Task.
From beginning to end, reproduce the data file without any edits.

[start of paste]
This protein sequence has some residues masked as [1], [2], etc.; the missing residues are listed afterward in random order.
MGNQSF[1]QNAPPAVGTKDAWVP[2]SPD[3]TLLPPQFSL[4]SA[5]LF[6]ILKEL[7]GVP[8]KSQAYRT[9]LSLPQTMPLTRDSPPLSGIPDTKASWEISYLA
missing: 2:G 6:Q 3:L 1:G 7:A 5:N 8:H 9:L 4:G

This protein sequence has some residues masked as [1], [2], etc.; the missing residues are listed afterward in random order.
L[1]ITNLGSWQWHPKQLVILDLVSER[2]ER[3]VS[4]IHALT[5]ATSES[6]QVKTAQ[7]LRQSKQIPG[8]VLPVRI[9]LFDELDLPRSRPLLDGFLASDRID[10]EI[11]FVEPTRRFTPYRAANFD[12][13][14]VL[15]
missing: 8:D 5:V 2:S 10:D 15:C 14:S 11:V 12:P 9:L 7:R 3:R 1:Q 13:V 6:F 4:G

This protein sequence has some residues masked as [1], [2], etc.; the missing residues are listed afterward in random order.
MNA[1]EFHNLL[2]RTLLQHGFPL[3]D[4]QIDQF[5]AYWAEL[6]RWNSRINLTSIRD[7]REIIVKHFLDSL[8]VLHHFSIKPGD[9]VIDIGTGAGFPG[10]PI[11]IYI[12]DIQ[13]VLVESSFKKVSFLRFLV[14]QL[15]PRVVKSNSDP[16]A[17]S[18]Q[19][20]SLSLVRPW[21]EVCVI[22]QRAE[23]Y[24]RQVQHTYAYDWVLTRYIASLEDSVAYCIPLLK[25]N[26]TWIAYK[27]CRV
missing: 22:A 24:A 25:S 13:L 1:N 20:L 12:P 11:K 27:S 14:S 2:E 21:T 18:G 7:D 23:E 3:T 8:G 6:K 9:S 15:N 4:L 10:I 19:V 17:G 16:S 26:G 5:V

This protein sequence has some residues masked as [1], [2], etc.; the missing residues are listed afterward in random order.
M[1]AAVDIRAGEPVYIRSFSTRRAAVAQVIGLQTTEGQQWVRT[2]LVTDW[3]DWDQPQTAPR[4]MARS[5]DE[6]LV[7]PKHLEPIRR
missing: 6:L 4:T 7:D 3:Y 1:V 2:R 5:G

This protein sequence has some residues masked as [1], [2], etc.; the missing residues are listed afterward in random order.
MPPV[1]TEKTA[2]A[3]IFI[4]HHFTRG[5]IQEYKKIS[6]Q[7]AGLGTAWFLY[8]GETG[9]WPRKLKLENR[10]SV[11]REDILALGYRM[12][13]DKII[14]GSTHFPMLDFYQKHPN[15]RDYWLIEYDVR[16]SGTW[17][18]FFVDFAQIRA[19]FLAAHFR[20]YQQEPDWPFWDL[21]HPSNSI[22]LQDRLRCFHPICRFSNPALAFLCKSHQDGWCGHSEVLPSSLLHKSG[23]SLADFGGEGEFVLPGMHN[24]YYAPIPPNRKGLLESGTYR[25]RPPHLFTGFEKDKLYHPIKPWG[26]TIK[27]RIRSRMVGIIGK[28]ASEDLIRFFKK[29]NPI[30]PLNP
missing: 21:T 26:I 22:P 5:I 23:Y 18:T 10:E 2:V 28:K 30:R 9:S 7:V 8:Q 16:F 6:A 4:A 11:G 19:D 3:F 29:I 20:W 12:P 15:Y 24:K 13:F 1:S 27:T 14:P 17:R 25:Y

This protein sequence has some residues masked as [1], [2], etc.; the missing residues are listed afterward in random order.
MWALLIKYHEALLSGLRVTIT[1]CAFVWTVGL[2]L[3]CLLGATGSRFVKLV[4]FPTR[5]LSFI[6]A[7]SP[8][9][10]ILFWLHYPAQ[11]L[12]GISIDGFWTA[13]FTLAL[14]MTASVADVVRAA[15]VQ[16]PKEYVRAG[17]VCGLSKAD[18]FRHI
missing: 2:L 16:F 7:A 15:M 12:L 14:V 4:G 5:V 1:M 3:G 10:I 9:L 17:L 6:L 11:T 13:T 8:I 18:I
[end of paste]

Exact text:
This protein sequence has some residues masked as [1], [2], etc.; the missing residues are listed afterward in random order.
MGNQSF[1]QNAPPAVGTKDAWVP[2]SPD[3]TLLPPQFSL[4]SA[5]LF[6]ILKEL[7]GVP[8]KSQAYRT[9]LSLPQTMPLTRDSPPLSGIPDTKASWEISYLA
missing: 2:G 6:Q 3:L 1:G 7:A 5:N 8:H 9:L 4:G

This protein sequence has some residues masked as [1], [2], etc.; the missing residues are listed afterward in random order.
L[1]ITNLGSWQWHPKQLVILDLVSER[2]ER[3]VS[4]IHALT[5]ATSES[6]QVKTAQ[7]LRQSKQIPG[8]VLPVRI[9]LFDELDLPRSRPLLDGFLASDRID[10]EI[11]FVEPTRRFTPYRAANFD[12][13][14]VL[15]
missing: 8:D 5:V 2:S 10:D 15:C 14:S 11:V 12:P 9:L 7:R 3:R 1:Q 13:V 6:F 4:G

This protein sequence has some residues masked as [1], [2], etc.; the missing residues are listed afterward in random order.
MNA[1]EFHNLL[2]RTLLQHGFPL[3]D[4]QIDQF[5]AYWAEL[6]RWNSRINLTSIRD[7]REIIVKHFLDSL[8]VLHHFSIKPGD[9]VIDIGTGAGFPG[10]PI[11]IYI[12]DIQ[13]VLVESSFKKVSFLRFLV[14]QL[15]PRVVKSNSDP[16]A[17]S[18]Q[19][20]SLSLVRPW[21]EVCVI[22]QRAE[23]Y[24]RQVQHTYAYDWVLTRYIASLEDSVAYCIPLLK[25]N[26]TWIAYK[27]CRV
missing: 22:A 24:A 25:S 13:L 1:N 20:L 12:P 11:K 27:S 14:S 2:E 21:T 18:G 7:D 23:E 3:T 8:G 6:K 9:S 15:N 4:L 10:I 19:V 17:G 16:S 26:G 5:V

This protein sequence has some residues masked as [1], [2], etc.; the missing residues are listed afterward in random order.
M[1]AAVDIRAGEPVYIRSFSTRRAAVAQVIGLQTTEGQQWVRT[2]LVTDW[3]DWDQPQTAPR[4]MARS[5]DE[6]LV[7]PKHLEPIRR
missing: 6:L 4:T 7:D 3:Y 1:V 2:R 5:G

This protein sequence has some residues masked as [1], [2], etc.; the missing residues are listed afterward in random order.
MPPV[1]TEKTA[2]A[3]IFI[4]HHFTRG[5]IQEYKKIS[6]Q[7]AGLGTAWFLY[8]GETG[9]WPRKLKLENR[10]SV[11]REDILALGYRM[12][13]DKII[14]GSTHFPMLDFYQKHPN[15]RDYWLIEYDVR[16]SGTW[17][18]FFVDFAQIRA[19]FLAAHFR[20]YQQEPDWPFWDL[21]HPSNSI[22]LQDRLRCFHPICRFSNPALAFLCKSHQDGWCGHSEVLPSSLLHKSG[23]SLADFGGEGEFVLPGMHN[24]YYAPIPPNRKGLLESGTYR[25]RPPHLFTGFEKDKLYHPIKPWG[26]TIK[27]RIRSRMVGIIGK[28]ASEDLIRFFKK[29]NPI[30]PLNP
missing: 21:T 26:I 22:P 5:I 23:Y 18:T 10:E 2:V 28:K 30:R 9:S 7:V 8:Q 16:F 6:A 4:A 11:G 19:D 3:F 29:I 20:W 12:P 15:Y 24:K 13:F 1:S 27:T 14:P 17:R 25:Y

This protein sequence has some residues masked as [1], [2], etc.; the missing residues are listed afterward in random order.
MWALLIKYHEALLSGLRVTIT[1]CAFVWTVGL[2]L[3]CLLGATGSRFVKLV[4]FPTR[5]LSFI[6]A[7]SP[8][9][10]ILFWLHYPAQ[11]L[12]GISIDGFWTA[13]FTLAL[14]MTASVADVVRAA[15]VQ[16]PKEYVRAG[17]VCGLSKAD[18]FRHI
missing: 2:L 16:F 7:A 15:M 12:L 14:V 4:G 5:V 1:M 3:G 10:I 9:L 17:L 6:L 11:T 13:T 8:I 18:I